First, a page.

and John E. Hanson, 1944
Courtesy, Bruce Hanson

John E. Hanson, Helen Hanson
and Robert Hanson
Courtesy, Bruce Hanson


II. Don Hanson's Amusement Park 1973-1988

Shirley and David Hanson,
October 1967
Courtesy, Bruce Hanson

In the Spring of 1973 Donald Hanson acquired ownership of the park from the family estate. His wife, Shirley Hanson, would actively manage the park with him. In the meantime, a January 2, 1973, fire damaged the restaurant's bar along the Lake Road, and the restaurant would be closed in 1973 for repairs.

The park would now be known as Don Hanson's Amusement Park. Don Hanson stated that all of the full-size and kiddie rides would resume operation. The Hanson's beach would also be reopened along with the two pontoon boat rides the park previously offered.

On Friday, May 25, 1973, Don Hanson's Amusement Park opened with its nine major rides and ten kiddie rides. The park was also booking church and school picnics, family outings and reunions. The park continued its free parking, free picnic grove, free tables and free admission, including the beach. The park was closed on Thursdays, but was open other weekdays from 6 PM to 11 PM, and weekends from 1 to 11 PM. On Sunday, August 5, 1973 the Harvey's Lake Lions Club renewed its annual chicken bar-b-cue dinner and planned on serving several hundred dinners at the park. For the past decade the Lions bar-b-cue was a tradition at the park. The August 1973 dinner included music by Al Shadie's country and western band from Philadelphia and fireworks at dusk. Funds from the event supported programs for the eye-impaired and blind. Fireworks were offered again on Sunday, August 26, at 10 PM. To encourage late season visitation Don Hanson offered a Family Day on Sunday, September 9, when all rides were ten cents with fireworks at 9 PM. This was followed by an Appreciation Day the next Sunday with ten cent rides and another fireworks display.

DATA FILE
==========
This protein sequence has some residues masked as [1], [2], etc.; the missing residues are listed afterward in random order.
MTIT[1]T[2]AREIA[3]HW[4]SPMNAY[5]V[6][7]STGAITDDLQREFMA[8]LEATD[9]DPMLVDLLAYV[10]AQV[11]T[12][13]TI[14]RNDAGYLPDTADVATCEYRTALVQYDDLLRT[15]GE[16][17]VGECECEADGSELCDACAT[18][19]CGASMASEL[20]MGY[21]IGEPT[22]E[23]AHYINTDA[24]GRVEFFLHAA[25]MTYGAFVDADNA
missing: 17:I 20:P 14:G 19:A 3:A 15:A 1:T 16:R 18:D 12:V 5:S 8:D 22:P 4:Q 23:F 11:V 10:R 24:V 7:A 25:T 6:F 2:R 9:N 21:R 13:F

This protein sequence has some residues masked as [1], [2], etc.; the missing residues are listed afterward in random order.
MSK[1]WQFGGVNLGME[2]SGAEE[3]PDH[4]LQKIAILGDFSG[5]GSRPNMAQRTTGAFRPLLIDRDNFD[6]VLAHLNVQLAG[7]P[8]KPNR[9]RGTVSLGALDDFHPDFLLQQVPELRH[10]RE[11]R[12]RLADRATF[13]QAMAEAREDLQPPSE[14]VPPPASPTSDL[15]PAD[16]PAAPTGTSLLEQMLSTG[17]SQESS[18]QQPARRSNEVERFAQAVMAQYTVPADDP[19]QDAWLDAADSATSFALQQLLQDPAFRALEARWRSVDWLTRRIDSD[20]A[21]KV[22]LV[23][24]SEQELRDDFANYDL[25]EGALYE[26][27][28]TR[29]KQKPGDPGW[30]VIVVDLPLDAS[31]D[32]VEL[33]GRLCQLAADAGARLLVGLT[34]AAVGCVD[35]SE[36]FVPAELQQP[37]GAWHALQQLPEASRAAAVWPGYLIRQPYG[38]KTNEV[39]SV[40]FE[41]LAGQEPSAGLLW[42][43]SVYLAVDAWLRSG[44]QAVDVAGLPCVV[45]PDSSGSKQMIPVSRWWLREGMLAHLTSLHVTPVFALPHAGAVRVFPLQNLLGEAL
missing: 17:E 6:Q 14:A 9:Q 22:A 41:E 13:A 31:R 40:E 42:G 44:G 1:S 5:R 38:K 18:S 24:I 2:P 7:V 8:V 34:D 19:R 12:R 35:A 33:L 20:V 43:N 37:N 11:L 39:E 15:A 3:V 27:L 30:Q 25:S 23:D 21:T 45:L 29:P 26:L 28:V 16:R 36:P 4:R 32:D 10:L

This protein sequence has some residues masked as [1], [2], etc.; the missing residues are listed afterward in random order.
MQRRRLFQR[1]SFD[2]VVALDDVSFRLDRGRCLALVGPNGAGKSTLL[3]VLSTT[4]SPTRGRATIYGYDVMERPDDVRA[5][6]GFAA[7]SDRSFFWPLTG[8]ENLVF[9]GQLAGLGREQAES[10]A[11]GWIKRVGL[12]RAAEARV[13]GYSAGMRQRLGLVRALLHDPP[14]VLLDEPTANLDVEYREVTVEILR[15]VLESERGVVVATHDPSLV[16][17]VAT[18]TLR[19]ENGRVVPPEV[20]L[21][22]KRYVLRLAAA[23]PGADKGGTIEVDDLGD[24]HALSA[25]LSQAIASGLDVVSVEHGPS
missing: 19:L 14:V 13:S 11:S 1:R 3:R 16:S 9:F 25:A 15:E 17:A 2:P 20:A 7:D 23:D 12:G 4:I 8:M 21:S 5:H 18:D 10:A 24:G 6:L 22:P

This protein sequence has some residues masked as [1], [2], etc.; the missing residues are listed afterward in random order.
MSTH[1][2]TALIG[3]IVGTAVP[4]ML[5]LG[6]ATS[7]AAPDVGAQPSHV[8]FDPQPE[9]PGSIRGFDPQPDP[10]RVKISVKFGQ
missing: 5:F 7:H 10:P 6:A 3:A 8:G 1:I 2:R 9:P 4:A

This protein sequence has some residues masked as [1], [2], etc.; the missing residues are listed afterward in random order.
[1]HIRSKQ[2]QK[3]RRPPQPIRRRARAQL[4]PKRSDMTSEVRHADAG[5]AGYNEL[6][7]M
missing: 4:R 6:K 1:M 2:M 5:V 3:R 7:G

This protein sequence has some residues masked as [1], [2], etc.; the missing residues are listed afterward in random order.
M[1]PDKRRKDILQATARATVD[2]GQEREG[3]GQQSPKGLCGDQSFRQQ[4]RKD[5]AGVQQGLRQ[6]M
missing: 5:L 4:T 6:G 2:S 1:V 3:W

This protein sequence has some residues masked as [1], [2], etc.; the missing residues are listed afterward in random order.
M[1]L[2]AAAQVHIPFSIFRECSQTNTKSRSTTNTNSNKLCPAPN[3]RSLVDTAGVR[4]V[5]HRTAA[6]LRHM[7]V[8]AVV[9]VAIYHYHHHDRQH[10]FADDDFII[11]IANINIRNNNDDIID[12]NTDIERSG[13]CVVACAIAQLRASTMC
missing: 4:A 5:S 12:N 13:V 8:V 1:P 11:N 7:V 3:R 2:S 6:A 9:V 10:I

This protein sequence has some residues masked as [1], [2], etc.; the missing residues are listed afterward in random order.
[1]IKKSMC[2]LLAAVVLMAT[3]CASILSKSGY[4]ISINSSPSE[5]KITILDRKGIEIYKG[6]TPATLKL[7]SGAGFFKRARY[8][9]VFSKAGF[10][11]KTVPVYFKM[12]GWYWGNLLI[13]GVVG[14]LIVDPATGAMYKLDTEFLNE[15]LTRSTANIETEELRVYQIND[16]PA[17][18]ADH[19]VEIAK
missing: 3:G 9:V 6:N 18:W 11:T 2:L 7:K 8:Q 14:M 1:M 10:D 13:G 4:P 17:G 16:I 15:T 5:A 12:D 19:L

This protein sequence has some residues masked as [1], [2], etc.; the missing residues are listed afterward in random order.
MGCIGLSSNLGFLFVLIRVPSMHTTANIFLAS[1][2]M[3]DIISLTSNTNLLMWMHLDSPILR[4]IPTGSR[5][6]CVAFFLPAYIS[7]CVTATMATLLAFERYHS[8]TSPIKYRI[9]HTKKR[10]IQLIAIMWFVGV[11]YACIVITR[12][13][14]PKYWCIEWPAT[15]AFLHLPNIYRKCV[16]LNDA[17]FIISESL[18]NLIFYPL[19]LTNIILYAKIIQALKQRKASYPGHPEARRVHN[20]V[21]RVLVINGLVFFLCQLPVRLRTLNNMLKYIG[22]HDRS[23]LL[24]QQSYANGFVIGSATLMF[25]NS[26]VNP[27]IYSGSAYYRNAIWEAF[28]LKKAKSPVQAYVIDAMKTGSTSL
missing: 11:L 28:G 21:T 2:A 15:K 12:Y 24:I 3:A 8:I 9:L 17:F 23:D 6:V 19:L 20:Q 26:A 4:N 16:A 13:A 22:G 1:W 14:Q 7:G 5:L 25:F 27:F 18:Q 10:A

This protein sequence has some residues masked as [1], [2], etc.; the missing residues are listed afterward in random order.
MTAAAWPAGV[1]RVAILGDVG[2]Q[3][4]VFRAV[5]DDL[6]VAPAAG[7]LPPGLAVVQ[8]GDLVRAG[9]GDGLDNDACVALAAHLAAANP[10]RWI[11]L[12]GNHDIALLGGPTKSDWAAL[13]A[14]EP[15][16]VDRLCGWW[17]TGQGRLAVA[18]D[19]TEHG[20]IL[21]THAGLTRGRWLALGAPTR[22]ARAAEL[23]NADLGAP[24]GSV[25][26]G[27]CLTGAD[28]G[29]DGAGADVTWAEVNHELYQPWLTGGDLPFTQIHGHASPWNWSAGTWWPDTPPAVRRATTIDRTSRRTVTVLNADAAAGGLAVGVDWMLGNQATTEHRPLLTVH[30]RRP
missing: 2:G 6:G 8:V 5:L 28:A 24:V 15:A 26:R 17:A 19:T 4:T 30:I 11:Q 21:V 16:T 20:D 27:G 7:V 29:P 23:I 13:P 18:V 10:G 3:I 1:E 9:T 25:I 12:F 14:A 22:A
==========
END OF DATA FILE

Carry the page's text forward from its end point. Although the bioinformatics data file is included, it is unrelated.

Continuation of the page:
The 1974 Bingo parties season opened with a Sadie Hawkins Day on Sunday, March 16, and again on May 13-20. Sadie Hawkins was a character created by famed cartoonist Al Capp on November 15, 1937, for his comic strip Li'l Abner. Contrary to popular social convention, Sadie Hawkins asked men for a date or to dance in her comic search for a husband. Her antics inspired an American folk tradition and a pseudo- holiday.

The 1974 season was open for rides on weekdays at 2 PM and on 1 PM on Sundays and Holidays, and was closed on Tuesdays. The annual Northeastern Pennsylvania Irish Day picnic was held in mid-July. On Sunday, July 21, a nineteen-year old young man fell from the roller-coaster and had to be rushed to a hospital for his recovery. For the Labor Day 1974 weekend a Friday night dance was held with T.N.T (for Trials and Tribulations) and the Fuzzy Bunny bands. The season closed with the usual lower priced rides and fireworks.